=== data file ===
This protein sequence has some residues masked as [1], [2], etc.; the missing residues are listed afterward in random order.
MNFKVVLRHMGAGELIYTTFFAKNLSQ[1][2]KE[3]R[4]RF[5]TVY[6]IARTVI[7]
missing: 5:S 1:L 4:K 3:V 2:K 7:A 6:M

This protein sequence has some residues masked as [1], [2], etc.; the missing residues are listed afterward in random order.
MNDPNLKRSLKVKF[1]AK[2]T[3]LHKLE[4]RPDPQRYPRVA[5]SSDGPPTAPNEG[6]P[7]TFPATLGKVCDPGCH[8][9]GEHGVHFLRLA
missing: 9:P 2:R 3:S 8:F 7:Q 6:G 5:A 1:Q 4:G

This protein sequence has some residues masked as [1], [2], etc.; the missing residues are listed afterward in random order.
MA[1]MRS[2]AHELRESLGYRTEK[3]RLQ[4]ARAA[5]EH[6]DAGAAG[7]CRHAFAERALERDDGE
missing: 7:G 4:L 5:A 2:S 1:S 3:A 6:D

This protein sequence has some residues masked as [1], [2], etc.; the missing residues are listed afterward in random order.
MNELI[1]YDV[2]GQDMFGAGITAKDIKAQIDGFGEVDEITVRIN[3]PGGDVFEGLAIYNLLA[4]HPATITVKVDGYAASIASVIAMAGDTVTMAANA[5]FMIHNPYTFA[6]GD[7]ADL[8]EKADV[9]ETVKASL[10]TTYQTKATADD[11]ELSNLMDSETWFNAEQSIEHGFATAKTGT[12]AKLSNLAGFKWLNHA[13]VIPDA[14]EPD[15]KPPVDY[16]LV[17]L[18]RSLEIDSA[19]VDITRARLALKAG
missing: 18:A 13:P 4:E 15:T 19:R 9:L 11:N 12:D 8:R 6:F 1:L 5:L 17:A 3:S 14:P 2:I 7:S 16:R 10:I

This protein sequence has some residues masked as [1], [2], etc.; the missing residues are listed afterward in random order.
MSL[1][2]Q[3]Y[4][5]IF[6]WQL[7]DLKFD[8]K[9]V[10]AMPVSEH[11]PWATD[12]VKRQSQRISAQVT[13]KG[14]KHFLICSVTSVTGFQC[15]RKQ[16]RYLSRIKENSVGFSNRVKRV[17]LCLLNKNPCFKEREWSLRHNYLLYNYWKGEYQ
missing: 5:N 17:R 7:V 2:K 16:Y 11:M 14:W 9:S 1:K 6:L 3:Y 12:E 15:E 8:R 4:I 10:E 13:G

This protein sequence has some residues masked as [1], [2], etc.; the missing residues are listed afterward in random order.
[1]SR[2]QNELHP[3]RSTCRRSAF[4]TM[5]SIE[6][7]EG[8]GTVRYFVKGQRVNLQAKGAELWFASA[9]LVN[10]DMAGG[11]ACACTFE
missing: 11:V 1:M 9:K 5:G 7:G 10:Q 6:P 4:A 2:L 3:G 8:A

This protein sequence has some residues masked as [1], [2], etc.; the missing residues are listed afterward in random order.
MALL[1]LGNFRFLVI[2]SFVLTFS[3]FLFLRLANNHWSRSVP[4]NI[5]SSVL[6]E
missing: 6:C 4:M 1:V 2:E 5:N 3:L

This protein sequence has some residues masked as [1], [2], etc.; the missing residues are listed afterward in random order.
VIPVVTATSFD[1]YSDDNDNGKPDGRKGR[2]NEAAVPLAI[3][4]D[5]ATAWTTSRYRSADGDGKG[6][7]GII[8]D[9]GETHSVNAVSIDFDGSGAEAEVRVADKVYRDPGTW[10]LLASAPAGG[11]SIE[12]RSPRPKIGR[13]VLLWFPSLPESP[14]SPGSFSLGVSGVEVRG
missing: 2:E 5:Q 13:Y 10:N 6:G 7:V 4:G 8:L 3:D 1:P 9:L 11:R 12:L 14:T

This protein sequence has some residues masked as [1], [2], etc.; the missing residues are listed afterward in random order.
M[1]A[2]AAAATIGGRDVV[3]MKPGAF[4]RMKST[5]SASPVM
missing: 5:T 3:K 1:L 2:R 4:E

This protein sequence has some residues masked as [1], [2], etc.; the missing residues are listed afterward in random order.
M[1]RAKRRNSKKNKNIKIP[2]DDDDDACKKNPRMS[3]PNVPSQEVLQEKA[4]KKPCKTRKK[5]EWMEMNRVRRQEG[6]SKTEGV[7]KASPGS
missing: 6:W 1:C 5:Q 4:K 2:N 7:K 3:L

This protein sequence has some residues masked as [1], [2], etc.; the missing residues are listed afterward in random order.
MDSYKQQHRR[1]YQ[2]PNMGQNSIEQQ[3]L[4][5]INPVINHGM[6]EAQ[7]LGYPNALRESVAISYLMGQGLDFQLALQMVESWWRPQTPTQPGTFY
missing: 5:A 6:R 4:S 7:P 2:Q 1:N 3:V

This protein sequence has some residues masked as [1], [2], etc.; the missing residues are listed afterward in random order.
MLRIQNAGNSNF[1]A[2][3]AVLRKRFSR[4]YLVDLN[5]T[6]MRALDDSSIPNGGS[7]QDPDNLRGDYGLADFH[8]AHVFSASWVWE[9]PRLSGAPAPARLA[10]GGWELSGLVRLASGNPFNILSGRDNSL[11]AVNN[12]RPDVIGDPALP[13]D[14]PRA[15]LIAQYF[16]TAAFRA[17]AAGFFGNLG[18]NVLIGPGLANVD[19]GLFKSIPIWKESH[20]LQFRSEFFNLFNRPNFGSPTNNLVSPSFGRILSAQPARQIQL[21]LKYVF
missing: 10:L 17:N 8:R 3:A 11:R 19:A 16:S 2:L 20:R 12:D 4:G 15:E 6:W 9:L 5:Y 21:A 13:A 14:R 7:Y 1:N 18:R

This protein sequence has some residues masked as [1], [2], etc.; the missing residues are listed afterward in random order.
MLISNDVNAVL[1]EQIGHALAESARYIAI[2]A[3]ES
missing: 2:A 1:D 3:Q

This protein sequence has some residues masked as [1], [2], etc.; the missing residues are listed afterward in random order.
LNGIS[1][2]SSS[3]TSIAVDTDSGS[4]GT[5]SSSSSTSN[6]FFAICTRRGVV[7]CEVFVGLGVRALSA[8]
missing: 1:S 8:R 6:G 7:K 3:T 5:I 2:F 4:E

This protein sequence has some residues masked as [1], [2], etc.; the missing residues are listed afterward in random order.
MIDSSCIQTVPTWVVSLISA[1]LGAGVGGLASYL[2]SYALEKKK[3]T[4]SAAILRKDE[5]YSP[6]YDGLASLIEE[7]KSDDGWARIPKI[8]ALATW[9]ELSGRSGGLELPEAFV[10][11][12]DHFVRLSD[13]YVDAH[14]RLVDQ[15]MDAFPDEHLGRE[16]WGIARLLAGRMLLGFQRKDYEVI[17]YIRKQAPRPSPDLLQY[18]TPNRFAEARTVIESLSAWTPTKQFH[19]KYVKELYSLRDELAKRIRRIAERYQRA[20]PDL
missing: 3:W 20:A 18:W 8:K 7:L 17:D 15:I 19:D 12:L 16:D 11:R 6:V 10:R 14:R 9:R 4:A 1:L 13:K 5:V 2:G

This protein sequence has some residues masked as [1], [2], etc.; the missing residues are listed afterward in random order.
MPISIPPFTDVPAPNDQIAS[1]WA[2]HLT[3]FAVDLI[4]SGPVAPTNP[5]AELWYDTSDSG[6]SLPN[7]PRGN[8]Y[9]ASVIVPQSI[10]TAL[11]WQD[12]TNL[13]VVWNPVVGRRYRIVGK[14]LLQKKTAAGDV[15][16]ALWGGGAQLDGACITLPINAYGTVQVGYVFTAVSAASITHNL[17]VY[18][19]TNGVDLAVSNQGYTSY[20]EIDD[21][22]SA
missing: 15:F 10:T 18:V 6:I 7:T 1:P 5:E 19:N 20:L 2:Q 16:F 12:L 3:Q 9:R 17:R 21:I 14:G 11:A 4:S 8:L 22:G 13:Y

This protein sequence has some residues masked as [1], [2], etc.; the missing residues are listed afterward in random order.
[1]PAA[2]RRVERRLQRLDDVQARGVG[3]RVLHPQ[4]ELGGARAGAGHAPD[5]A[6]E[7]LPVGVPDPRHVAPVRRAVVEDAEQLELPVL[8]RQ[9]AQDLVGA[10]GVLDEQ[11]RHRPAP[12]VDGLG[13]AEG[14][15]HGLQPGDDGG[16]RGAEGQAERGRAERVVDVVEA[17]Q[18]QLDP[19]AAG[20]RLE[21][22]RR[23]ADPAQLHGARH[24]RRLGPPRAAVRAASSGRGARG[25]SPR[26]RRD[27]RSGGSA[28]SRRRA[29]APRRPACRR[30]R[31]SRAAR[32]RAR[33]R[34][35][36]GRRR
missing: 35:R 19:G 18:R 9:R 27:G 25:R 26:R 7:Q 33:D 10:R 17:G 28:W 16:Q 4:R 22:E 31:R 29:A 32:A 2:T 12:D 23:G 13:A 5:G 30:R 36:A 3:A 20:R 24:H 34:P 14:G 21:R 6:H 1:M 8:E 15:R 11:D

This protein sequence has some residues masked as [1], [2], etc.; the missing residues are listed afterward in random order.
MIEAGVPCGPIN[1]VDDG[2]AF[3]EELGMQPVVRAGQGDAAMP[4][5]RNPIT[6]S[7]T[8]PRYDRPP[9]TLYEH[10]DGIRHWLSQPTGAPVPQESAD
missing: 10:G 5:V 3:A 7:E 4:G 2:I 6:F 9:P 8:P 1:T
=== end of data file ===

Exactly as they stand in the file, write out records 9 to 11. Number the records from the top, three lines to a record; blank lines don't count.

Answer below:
This protein sequence has some residues masked as [1], [2], etc.; the missing residues are listed afterward in random order.
M[1]A[2]AAAATIGGRDVV[3]MKPGAF[4]RMKST[5]SASPVM
missing: 5:T 3:K 1:L 2:R 4:E

This protein sequence has some residues masked as [1], [2], etc.; the missing residues are listed afterward in random order.
M[1]RAKRRNSKKNKNIKIP[2]DDDDDACKKNPRMS[3]PNVPSQEVLQEKA[4]KKPCKTRKK[5]EWMEMNRVRRQEG[6]SKTEGV[7]KASPGS
missing: 6:W 1:C 5:Q 4:K 2:N 7:K 3:L

This protein sequence has some residues masked as [1], [2], etc.; the missing residues are listed afterward in random order.
MDSYKQQHRR[1]YQ[2]PNMGQNSIEQQ[3]L[4][5]INPVINHGM[6]EAQ[7]LGYPNALRESVAISYLMGQGLDFQLALQMVESWWRPQTPTQPGTFY
missing: 5:A 6:R 4:S 7:P 2:Q 1:N 3:V